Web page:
CSA logoRetailers have plenty of challenges to overcome when it comes to shoppers using smartphones for shopping, with awkward usability (49%), credit-card security (36%) and connection speeds (31%) topping the list, according to a survey by the e-tailing group.
“The customer is leading the charge when it comes to mobile, making it imperative that merchants understand how they desire to use these devices," asserts Lauren Freedman, president of the e-tailing group. "Such knowledge will be essential for driving revenue as well as positioning marketing and merchandising strategies to peak consumer interest."
The online survey, The Shopping Mindset of a Mobile Consumer, was commissioned by Coffee Table, iPad's e-commerce-enabled catalog marketplace. Respondents were shoppers who spent $250 or more online annually and currently own a smartphone and/or tablet device.
The survey found that given the "anytime, anywhere" nature of mobile, consumers are using their smartphones prior to making a purchase. Just as with websites, the store locator serves as an important destination in anticipation of store visits. Smartphone users have followed similar trends with frequent usage of store locators seen by 44% of respondents while one-in-three consumers take an aggressive stance when researching. This includes information gathering activities such as checking for sales and specials (40%) and looking for competitive pricing at Amazon (38%) or at other retailers (32%). Strong browsing of an online store for product of interest (37%), and seeking out the always popular product ratings and reviews (36%) also play an important role in this early shopping stage.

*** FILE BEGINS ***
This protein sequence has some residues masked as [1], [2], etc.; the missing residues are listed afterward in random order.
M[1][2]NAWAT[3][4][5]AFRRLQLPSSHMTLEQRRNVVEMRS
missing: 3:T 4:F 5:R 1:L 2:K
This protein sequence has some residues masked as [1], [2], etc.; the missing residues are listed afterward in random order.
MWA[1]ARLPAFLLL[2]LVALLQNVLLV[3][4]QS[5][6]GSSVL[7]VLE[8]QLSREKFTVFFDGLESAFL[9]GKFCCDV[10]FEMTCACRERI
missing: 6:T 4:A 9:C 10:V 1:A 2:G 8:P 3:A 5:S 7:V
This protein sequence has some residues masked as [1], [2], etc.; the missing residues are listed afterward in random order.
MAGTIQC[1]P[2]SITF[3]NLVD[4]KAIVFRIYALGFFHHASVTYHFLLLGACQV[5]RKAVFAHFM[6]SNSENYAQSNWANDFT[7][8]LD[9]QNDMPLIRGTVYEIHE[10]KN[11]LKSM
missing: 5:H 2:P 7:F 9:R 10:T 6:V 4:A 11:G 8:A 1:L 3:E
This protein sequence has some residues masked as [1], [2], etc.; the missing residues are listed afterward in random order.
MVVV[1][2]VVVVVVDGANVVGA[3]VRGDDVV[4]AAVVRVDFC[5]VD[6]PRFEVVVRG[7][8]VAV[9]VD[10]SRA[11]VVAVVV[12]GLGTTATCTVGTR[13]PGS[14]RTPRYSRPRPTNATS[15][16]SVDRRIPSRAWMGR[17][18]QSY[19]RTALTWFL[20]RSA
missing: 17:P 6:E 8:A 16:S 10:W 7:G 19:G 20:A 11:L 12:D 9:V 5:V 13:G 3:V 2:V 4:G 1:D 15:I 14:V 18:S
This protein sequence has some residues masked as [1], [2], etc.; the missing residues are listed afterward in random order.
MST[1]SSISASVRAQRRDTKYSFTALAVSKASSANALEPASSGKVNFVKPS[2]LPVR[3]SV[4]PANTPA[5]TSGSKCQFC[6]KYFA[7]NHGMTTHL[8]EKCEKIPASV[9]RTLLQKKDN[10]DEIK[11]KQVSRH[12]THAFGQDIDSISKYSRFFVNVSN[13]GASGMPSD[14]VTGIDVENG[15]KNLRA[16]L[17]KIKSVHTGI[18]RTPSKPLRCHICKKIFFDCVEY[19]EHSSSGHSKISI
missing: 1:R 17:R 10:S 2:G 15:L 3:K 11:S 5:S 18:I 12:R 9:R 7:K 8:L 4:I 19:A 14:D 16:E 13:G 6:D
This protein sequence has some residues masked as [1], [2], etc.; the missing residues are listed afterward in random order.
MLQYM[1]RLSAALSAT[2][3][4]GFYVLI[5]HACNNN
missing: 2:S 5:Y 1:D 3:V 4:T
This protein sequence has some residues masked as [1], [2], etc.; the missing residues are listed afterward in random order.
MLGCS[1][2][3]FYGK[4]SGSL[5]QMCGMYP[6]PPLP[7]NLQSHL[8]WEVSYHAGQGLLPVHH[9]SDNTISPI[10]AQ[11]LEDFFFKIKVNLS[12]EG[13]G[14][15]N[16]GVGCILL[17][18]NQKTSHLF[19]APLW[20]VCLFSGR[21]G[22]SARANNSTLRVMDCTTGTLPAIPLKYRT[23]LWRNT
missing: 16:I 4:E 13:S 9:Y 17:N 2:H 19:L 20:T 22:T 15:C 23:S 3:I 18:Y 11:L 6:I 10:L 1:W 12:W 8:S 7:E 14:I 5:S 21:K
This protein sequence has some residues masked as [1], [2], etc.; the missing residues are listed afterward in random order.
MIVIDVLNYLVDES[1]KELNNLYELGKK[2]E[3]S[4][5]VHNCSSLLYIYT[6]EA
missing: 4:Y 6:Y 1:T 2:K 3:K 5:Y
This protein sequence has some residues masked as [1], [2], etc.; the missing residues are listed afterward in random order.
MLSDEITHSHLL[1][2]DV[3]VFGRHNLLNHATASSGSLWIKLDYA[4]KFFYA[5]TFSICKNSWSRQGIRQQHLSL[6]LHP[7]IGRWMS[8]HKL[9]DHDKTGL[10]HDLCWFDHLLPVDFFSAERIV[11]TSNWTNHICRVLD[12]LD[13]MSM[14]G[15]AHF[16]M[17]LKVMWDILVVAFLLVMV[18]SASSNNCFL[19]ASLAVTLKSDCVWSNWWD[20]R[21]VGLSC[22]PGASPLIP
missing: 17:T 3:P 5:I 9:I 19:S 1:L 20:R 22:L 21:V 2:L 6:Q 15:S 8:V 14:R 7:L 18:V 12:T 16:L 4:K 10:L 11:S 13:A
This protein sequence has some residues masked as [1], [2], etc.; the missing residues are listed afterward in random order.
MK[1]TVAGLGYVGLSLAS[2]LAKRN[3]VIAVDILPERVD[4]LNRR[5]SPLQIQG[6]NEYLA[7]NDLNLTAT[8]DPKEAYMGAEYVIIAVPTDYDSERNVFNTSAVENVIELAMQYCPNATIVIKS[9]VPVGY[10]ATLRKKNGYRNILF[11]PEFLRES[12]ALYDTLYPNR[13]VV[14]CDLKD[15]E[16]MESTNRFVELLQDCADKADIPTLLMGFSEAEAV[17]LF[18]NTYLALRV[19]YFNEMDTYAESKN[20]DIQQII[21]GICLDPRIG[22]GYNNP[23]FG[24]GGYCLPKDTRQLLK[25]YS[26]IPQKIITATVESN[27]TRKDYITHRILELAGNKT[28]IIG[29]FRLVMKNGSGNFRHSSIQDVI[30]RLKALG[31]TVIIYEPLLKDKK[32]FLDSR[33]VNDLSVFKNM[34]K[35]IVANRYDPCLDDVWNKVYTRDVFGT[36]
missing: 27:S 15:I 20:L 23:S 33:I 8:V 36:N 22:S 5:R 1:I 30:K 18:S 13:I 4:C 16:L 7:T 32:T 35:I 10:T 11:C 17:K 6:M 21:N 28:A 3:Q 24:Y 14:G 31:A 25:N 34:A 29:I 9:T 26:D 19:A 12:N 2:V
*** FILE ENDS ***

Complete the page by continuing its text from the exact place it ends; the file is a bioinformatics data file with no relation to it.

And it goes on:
Tablets are perceived as ideal tools for researching products and browsing followed by purchasing, according to the survey. Tablet owners appear to use these devices to browse and buy online more frequently than smartphone owners. Daily to weekly usage at 29% tablet/22% smartphone and monthly or more (31% vs. 28%) indicate a proclivity for making shopping part and parcel of today's tablet culture.
Moving beyond browsing, the study revealed a higher concentration of buyers in the tablet segment as 68% of tablet owners vs. 48% of smartphone owners made a purchase, confirming the tablet's strong positioning as a shopping tool. One-in-four made at least six purchases in the past six months versus 16% on their smartphones while 39% made two to five purchases versus 30% on smartphones.
Charting satisfaction of tablet versus smart phone users, 88% of tablet owners reported that their most recent shopping experiences via these devices were very to somewhat satisfactory compared to 73% of smartphone users.